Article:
Prime Minister Benjamin Netanyahu claimed Wednesday that Russian President Vladimir Putin told him the two countries could have found themselves at war had it not been for the close relationship between their leaders.
“Putin told me that were it not for our relationship, we could have found ourselves in the midst of a military clash… Only because we meet every few months has this been avoided,” Netanyahu said in an interview with Army Radio, a day before the Likud leadership primary.
“We have four times come close to collisions — our planes in Syria’s crowded airspace almost collided with Russian planes,” the premier continued, speaking openly regarding Israel’s conduct beyond its borders.
Israel has conducted hundreds of airstrikes in Syria targeting Hezbollah weapon shipments and Iranian military installations. The raids are coordinated with Iran-allied Russia to avoid a clash in the Syrian skies.
The Russian embassy declined to comment on the remarks Netanyahu attributed to Putin.
During Wednesday’s Army Radio interview, Netanyahu branded as “absurd” the Russian court ruling to jail Israeli-American Naama Issachar for seven and a half years for carrying several grams of cannabis while in transit at Moscow’s airport. The premier expressed hope that Putin would pardon her.
“I hope Putin will exercise his pardon power,” the prime minister said, a week after an appeal for the backpacker’s release was turned down by a Russian court.
He also doubled down on his promise to secure US recognition of Israel’s control over the Jordan Valley and West Bank settlements after the March election, saying he could not, for legal reasons, take the step as leader of a caretaker government.
Earlier this month, Netanyahu told reporters that he had spoken about his plans to annex the Jordan Valley during a meeting in Portugal with US Secretary of State Mike Pompeo. But two days later, Assistant Secretary for Near Eastern Affairs David Schenker said no such topic was raised at all during the sit-down.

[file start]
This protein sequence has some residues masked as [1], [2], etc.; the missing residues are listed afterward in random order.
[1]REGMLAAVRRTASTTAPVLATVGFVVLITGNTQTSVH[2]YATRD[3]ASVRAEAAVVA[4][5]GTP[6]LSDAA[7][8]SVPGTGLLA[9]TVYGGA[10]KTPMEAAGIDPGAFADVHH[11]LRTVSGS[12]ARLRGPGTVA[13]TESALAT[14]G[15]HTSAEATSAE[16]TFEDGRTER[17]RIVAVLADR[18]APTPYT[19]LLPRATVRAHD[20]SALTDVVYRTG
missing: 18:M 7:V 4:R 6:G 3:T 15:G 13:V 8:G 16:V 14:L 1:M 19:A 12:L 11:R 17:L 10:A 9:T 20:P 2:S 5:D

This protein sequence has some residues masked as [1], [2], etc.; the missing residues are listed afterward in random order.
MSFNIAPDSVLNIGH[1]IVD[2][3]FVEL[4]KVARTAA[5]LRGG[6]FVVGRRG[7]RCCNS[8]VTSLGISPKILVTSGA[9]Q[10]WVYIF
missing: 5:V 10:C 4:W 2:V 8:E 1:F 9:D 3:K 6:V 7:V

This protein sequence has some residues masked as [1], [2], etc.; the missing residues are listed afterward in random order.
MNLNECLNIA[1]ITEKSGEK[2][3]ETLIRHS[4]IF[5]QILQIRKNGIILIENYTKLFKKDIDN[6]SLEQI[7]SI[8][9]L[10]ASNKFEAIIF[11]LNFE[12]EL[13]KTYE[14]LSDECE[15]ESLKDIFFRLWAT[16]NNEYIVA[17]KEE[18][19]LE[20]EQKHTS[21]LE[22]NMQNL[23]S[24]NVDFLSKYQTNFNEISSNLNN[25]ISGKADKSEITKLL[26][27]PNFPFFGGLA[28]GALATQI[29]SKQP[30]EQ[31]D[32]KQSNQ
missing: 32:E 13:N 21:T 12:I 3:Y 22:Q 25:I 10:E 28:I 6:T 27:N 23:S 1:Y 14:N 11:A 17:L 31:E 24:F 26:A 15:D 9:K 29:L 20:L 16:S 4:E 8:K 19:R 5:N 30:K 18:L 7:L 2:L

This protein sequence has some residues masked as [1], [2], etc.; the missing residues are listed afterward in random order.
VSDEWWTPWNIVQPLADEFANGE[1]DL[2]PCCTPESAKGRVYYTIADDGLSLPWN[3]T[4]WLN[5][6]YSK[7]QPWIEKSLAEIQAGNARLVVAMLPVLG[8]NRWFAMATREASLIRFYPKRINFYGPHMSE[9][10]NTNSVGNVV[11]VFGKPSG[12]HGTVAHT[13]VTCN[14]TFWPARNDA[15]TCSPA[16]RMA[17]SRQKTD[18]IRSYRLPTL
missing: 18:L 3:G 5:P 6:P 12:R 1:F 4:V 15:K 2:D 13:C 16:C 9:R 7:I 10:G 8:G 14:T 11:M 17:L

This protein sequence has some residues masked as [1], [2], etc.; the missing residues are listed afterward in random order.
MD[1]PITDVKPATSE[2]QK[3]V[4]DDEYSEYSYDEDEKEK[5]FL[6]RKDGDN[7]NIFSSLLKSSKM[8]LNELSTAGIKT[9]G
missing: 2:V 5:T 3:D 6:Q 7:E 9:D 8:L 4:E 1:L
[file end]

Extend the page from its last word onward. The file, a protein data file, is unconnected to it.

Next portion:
Netanyahu first made the promise ahead of the September election.
In the interview, Netanyahu evaded questions regarding whether he will ask the Knesset to grant him immunity from prosecution in three corruption cases or whether he will continue chairing the Likud party even if the High Court of Justice rules to bar him from forming a government due to the criminal charges against him.
On immunity, the prime minister did not rule out the possibility, saying he wanted to “keep up the suspense.”
The premier avoided mentioning the name of his challenger in Thursday’s primary entirely, and when asked whether he would be willing to appoint MK Gideon Sa’ar to a ministerial post if the latter loses the leadership race, Netanyahu said he was not dealing with such issues at the moment.
Sa’ar himself was later interviewed on the same Army Radio program, during which he argued that the country was missing a “historic opportunity” because of Netanyahu, who has twice been unable to form a government after a pair of inconclusive elections this year.
“Thousands in Likud understand the need for change tomorrow in order to prevent a change [to the current right-wing rule] in March,” Sa’ar said of the Likud leadership race.
“Netanyahu as a person has strengths and weaknesses. I believe I will be better off at decision making and execution,” asserted Sa’ar.
“He’s not the only one who can run the party and the country — our history has proven the opposite,” Sa’ar continued. “Indeed, only Netanyahu can’t run the country! He’s just failed [to do so] in two elections.”
Israel goes to its third election in under a year on March 2.
Netanyahu is widely expected to remain Likud leader in Thursday’s vote.